In this short review article, we discuss the significant progresses, which have been made in bacterial entrapment techniques over the past decade. Recently, the biocompatibility of conducting polymers as well as the straightforwardness in their preparation has focused more attention on this technique. The key feature of the technique is that bacteria-doped films can be prepared by a single-step electrochemical polymerization, due to the negative surface charges carried by bacteria. We have also included the results of a literature survey on bacterial imprinted polymers, which possess cavities complementary to the imprinted bacteria. Sensory devices using these polymer films will provide a new technology for FIA detectors.
Sequential injection system (SI system) was used for the pretreatment of a carbon electrode in an anodic stripping voltammetry (ASV) for the determination of arsenic (III). In this research, a screen-printed carbon electrode (SPCE) was used; SPCE was prepared in our laboratory by us. In ASV, SPCE was chosen as a working electrode because SPCE is less expensive, easy to use for a flow cell and suitable for thin-film modification method. ASV parameters were optimized with a handy-type potentiostat. The proposed method is one of alternatives for the determination of arsenic (III), which is fast, accurate and precise method with less expensive automated system.
Many spectrophotometric methods by FIA have been reported in the literature, which are based on the reaction of fluoride with lanthanum alizarin. In those methods, acetone was added to the reagent solution to enhance sensitivity. But, it is preferable to avoid the addition of acetone in the system with a peristaltic pump. In this study, the chemical factors and FIA variables influencing color development were examined using an alfusone reagent solution without acetone and a compact manifold, which consists of an all-in-one peristaltic pump, injector, thermostat and photometric detector. The absorbance was measured at 620 nm. The constant and maximum absorbance was obtained at a flow rate of 0.51 mL/min and a reaction temperature of 60°C, when alfusone solution (6 g/L) containing fluoride (0.6 mg/L) was used as the reagent solution. Under optimum conditions, with 400μL sample injection the calibration graph was linear from 0.008 to 0.8 mg/L of fluoride. The relative standard deviation was ca.4 % ( ｎ = 5) at the 0.008 mg/L level.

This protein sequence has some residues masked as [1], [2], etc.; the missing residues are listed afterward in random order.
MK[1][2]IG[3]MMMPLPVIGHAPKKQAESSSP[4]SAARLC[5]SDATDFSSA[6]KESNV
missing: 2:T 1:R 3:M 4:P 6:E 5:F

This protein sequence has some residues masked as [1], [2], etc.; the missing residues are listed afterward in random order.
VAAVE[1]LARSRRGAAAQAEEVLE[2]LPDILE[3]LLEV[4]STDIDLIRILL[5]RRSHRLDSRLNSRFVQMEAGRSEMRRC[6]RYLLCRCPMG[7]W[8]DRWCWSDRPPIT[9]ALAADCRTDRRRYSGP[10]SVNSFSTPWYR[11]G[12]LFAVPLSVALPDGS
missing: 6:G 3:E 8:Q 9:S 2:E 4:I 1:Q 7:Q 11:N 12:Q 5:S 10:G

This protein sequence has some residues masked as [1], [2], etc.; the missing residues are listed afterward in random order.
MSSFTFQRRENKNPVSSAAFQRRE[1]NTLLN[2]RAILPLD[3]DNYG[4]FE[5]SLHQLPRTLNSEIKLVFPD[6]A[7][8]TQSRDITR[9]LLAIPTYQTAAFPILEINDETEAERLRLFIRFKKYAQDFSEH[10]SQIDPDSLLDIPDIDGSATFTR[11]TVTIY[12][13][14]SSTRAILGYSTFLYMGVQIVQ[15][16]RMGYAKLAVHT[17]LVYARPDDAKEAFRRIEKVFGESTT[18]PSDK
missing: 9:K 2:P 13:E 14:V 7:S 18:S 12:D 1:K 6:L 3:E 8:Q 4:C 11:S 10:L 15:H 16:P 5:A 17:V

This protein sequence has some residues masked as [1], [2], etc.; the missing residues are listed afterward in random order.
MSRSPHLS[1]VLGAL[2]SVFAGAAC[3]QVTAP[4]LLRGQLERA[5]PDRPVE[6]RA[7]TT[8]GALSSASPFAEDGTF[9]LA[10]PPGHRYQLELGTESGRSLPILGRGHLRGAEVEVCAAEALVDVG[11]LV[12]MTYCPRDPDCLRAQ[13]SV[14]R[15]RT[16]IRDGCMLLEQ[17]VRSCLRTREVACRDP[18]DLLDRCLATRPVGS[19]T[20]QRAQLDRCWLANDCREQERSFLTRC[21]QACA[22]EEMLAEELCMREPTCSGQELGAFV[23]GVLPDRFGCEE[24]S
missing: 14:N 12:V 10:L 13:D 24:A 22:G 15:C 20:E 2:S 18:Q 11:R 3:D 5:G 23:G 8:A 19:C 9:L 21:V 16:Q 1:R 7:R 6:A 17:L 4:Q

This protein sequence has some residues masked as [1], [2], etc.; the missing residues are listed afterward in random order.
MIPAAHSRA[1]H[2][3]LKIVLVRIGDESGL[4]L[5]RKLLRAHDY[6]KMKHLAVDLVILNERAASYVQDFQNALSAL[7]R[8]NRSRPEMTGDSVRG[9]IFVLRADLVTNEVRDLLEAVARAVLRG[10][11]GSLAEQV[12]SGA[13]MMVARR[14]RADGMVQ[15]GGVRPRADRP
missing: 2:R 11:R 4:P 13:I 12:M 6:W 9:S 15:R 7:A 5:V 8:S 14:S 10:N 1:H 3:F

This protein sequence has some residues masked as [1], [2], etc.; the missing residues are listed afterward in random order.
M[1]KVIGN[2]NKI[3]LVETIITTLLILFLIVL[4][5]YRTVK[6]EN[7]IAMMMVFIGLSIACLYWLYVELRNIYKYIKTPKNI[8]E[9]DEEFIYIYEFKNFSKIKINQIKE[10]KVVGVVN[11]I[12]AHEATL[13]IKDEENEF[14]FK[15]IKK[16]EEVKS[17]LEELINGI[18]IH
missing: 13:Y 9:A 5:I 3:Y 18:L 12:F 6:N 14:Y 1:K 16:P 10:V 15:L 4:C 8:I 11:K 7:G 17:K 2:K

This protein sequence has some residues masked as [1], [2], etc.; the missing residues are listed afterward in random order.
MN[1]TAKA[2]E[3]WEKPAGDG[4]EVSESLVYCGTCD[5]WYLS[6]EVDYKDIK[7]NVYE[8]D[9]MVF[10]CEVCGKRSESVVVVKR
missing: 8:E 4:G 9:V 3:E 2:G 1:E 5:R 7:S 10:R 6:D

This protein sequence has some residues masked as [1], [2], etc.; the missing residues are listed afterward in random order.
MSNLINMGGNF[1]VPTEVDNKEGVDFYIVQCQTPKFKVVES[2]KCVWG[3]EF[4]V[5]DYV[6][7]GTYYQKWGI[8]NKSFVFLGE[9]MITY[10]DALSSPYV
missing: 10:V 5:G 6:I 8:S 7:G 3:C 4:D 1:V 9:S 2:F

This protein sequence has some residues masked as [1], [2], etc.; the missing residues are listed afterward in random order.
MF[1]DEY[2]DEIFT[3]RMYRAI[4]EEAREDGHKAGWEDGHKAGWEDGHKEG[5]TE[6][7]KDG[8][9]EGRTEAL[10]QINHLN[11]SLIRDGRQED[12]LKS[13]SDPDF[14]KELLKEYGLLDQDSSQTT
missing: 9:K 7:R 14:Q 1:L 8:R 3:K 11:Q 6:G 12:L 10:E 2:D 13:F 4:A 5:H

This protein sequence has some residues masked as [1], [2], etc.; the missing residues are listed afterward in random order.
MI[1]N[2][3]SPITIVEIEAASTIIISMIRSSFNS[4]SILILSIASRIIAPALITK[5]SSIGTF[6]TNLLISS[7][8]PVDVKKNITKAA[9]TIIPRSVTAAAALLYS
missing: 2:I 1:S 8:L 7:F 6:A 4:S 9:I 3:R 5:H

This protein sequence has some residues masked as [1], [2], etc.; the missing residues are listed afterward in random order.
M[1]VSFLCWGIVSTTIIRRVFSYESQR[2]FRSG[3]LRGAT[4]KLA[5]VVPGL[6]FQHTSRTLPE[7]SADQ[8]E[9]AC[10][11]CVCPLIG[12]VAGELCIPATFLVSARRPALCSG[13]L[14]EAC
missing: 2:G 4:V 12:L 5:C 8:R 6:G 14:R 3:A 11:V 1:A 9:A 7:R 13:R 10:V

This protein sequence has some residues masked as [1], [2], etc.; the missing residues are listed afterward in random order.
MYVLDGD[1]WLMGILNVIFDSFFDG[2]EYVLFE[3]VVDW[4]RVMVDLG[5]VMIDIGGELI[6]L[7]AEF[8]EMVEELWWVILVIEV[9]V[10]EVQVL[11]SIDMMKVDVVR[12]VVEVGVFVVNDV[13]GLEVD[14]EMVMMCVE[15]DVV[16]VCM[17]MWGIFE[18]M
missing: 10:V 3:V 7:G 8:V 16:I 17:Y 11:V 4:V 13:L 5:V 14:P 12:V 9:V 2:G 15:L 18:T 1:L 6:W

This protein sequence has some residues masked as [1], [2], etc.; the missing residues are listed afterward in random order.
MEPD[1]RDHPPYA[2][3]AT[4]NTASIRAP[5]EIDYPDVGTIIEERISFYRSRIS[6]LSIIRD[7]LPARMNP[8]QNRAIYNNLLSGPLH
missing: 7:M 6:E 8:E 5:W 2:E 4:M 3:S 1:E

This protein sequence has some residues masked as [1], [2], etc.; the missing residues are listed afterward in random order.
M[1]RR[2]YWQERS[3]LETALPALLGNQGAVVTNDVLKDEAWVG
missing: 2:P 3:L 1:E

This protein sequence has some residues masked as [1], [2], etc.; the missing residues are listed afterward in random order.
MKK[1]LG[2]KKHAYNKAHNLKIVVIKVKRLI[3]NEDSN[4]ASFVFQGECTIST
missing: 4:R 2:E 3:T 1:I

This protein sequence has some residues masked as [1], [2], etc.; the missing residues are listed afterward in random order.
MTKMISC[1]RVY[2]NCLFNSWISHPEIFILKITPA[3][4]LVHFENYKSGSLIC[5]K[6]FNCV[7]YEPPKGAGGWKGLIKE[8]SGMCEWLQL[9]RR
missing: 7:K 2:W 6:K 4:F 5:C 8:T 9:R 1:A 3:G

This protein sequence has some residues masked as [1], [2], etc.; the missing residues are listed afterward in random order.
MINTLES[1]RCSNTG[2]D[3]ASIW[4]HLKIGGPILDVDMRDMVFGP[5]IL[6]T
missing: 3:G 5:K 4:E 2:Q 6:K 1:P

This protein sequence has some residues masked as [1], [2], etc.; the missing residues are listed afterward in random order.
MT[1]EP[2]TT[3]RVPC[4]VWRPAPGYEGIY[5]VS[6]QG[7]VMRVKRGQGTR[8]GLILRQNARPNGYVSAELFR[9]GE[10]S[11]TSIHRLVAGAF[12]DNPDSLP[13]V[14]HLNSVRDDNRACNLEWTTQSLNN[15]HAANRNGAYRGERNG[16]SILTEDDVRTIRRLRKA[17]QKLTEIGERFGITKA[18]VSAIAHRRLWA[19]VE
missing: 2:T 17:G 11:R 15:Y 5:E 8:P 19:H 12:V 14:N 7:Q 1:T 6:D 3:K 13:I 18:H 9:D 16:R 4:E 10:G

An open-tubular capillary chromatography is developed based on tube radial distribution of the ternary mixed carrier solvents of water-hydrophilic/hydrophobic organic under laminar flow conditions. This is called “tube radial distribution chromatography” (TRDC). Fluidic behavior of the polymer compounds, FluoSpheres (1.0 m diameter), was examined by the TRDC system. The ternary mixture of water-acetonitrile-ethyl acetate, 15:3:2 (water-rich) or 3:8:4 (organic solvent-rich) volume ratio, as a carrier solution was fed into the fused-silica capillary tube under laminar flow conditions. The peak of the FluoSpheres appeared with the apex at the maximum linear velocity and the slope of the non-Gaussian peak did not last longer than the elution time at the average linear velocity with the water-rich carrier solution. With the organic solvent-rich carrier solution FluoSpheres was eluted at near the average linear velocity.
A successive determination of cationic and nonionic surfactants using sequential injection lab-at-valve (SI-LAV) micro solvent extraction has been developed. The method is based on ion association formation between cationic and/or K+-nonionic surfactant with tetrabromophenolphthalein ethyl ester (TBPE•H). The blue associate is extracted quickly into 1,2-dichloroethane (DCE) in an extraction coil which is set in a SI-LAV manifold. The segments are dispensed to a pipette tip (like a miniature separation funnel) fitted onto a port of a multi-position valve. This leads to the separation of the aqueous and organic phases. Absorbance of the DCE phase (the bottom part in the pipette tip) can be measured at 610 nm via optic fibers. Without the addition of KCl, absorbance of cationic surfactant can be obtained, while with adding KCl, absorbance of nonionic surfactants can be obtained. The proposed method provides an automated, novel, simple and economical strategy for simultaneous determination of cationic and nonionic surfactants without a membrane separator.